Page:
Girls outperform boys in most Leaving subjects
FEMALE STUDENTS have outperformed their male counterparts again in most Leaving Certificate subjects, an analysis of this year’s results shows.FEMALE STUDENTS have outperformed their male counterparts again in most Leaving Certificate subjects, an analysis of this year’s results shows.
Subjects in which boys gained more honours grades were construction studies and engineering . Ordinary level classical studies and combined physics and chemistry (higher and ordinary level) had some of the highest failure rates.
In higher-level maths the genders were almost even with 83.3 per cent of females achieving honours, compared to 83.2 per cent of male students.
The failure rate in higher level maths was 2 per cent for girls and 2.7 per cent for boys.
In ordinary level maths girls out-performed boys, with an 8.2 per cent failure rate compared with 10.7 per cent for boys.
In English, more girls than boys sat the higher-level paper and girls ( 78.6 per cent ) did better than boys (73.8 per cent) .
The difference was more stark at ordinary level English exam where more boys sat the exam but a significantly larger percentage of girls achieved an honours grade (82.3 per cent for girls compared with 74.1 per cent for boys).
This stark gender difference was also evident at ordinary level Irish where 81.1 per cent of girls achieved honours compared with 68.2 per cent of boys.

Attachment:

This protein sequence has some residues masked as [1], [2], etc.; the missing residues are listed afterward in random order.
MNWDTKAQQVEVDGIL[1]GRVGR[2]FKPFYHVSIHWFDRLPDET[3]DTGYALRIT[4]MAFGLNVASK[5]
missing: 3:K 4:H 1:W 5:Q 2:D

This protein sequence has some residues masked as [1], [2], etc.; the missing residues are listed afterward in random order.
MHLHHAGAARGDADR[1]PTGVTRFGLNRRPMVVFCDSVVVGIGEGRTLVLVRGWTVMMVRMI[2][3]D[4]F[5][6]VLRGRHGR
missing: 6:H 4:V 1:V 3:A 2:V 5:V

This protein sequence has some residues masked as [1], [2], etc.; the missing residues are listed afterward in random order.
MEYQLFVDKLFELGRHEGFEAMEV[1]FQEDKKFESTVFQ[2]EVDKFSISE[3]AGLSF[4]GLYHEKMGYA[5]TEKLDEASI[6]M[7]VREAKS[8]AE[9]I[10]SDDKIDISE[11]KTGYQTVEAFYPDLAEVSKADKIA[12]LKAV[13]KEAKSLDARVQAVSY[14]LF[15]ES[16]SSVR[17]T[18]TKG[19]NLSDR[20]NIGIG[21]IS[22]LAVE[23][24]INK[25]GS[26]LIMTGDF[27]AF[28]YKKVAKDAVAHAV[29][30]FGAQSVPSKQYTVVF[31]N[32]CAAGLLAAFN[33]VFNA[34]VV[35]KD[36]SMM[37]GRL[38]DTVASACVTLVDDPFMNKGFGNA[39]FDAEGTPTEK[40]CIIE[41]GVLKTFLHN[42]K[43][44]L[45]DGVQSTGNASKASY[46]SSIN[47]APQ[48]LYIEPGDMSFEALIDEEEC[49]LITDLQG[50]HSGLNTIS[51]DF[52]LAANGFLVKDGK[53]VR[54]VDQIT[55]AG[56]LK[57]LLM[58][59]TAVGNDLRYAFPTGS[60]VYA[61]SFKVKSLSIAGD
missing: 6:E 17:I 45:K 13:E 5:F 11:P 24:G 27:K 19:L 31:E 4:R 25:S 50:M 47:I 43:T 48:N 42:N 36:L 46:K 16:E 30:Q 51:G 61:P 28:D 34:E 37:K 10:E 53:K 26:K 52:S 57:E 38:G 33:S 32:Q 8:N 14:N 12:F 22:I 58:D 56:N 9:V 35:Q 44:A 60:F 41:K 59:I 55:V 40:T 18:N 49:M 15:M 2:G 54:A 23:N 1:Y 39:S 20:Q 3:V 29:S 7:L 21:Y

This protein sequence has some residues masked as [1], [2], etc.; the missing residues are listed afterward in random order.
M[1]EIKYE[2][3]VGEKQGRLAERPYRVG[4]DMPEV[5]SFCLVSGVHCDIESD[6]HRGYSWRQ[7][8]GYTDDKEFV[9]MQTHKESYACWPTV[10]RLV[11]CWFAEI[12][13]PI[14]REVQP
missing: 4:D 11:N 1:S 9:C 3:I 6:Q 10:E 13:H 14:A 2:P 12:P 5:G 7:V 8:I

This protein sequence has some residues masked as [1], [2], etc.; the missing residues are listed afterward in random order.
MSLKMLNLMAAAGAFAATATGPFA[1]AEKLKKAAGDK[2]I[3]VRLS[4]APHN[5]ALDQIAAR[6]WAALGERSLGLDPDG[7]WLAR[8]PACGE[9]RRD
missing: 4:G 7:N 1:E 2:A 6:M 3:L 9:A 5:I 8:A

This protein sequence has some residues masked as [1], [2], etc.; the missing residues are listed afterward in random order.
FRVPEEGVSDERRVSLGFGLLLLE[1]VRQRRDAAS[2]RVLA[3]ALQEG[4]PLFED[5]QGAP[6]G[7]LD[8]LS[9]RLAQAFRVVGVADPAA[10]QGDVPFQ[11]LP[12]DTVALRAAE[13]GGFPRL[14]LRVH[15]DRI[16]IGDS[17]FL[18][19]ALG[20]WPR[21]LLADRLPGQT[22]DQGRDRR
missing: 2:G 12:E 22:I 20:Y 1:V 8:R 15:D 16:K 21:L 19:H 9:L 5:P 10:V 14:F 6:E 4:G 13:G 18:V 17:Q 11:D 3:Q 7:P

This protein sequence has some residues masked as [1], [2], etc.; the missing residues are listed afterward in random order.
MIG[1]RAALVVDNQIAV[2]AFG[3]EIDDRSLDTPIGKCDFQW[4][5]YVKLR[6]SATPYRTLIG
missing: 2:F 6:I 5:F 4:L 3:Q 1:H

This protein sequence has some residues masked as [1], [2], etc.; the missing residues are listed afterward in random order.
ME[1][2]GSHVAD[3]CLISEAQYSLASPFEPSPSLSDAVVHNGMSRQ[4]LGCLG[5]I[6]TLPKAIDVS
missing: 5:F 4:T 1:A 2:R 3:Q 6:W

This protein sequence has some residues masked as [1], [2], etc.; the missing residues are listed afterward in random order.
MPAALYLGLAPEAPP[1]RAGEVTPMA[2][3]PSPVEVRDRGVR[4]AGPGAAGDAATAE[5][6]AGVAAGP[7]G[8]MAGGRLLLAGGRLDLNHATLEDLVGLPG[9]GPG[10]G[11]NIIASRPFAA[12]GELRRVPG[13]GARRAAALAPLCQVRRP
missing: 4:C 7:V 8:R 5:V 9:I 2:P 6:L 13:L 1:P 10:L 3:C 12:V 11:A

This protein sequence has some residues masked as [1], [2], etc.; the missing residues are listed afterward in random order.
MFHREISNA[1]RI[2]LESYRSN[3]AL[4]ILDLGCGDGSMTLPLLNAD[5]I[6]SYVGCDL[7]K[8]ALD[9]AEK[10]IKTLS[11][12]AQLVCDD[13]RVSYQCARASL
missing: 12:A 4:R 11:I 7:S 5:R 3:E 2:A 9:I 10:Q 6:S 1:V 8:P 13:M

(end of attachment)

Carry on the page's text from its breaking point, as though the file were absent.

In higher level the difference was less with 88.4 per cent of girls achieving honours compared with 85.2 per cent of boys.
In European languages – French, German and Spanish – girls outperformed boys at higher level.
In the sciences girls outperformed boys in higher-level physics, chemistry and biology. At higher level biology 72.7 per cent of girls got an honour compared to 68.5 per cent for the opposite sex.
The difference was closer in the results of physics at higher level where 75.3 per cent of girls achieved an honour compared to74.4 per cent of boys.
Failure rates for chemistry were high for both genders. At ordinary level failure rates were 13.1 per cent for girls and 19.9 per cent for boys. At higher level it was 7.6 per cent for girls and 10.7 per cent for boys.
In business, economics and accounting girls achieved more honours grades than boys.
Almost twice as many girls as boys took higher and ordinary level music. However the results at higher level were even with a 94.8 per cent honours grade for both sexes.
At ordinary level honours grades in music were high for girls and boys, with 91.8 per cent and 83.3 per cent respectively achieving a C3 or above.
More females than males took higher level art this year and girls achieved more honours at higher level.
Boys edged out girls in ordinary level religious studies, with 74.3 per cent of boys achieving honours compared to 72.7 per cent of girls.
Girls outperformed boys at higher level.
Classical studies had a high failure rate at ordinary level with 28.5 per cent of girls and 40 per cent of boys failing, although only a small number of students sat the
subject at ordinary level.
At foundation level girls outperformed boys in maths and Irish. In Irish 83.1 of girls achieved an honour compared with 69.3 per cent of boys.